Ultrasound technology is another form of radiology that helps veterinarians to visualize the inner workings of a pet’s body. Ultrasound images use sound waves to create a “bounce-back” captured by a machine.
Unlike x-rays which produce 2D static images, ultrasounds create 3D real-time videos of bodily systems. Ultrasounds create better images of soft tissues and fluid-filled structures than other forms of radiology.
Like digital x-rays, ultrasounds are painless and noninvasive. There is no risk of complication associated with ultrasounds– they are completely safe. The same imaging technology is commonly used to view human fetuses during pregnancy. The procedure for taking an ultrasound is similar to the procedure for taking an x-ray. A veterinarian or assistant will help safely restrain the animal so that they will be still during the reading. A cooling gel will be applied to the area and the Ultrasonographer will use a wand-like instrument against their skin to create the ultrasound. In most cases, the area may need to be shaved so it can be easily reached by the instrument.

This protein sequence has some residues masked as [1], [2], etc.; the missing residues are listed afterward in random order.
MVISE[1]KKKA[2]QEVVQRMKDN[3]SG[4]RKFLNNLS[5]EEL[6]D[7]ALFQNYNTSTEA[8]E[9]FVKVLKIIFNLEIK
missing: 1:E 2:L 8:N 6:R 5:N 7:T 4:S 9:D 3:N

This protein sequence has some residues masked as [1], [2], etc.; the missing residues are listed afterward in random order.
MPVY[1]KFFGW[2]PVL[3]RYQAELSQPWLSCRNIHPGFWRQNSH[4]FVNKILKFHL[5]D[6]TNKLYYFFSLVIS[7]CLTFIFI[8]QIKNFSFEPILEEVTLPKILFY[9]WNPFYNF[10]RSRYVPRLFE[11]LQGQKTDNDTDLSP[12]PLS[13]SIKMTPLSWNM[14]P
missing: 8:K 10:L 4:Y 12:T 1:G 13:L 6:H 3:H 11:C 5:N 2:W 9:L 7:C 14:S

In veterinary practices, ultrasounds are most commonly used to view the heart and lungs. Ultrasounds can diagnose conditions such as heart murmurs, deformities, foreign body ingestion, pregnancy, pancreatitis (a common and life-threatening disease of the pancreas), infected gallbladders, enlarged lymph nodes, and more.
Because of their accuracy and safety, ultrasounds are one of the most useful veterinary tools available when diagnosing conditions of the organs and abdomen. Conditions that would have required a surgery to diagnose in the past can now be treated safely and noninvasively with information gathered during ultrasounds.
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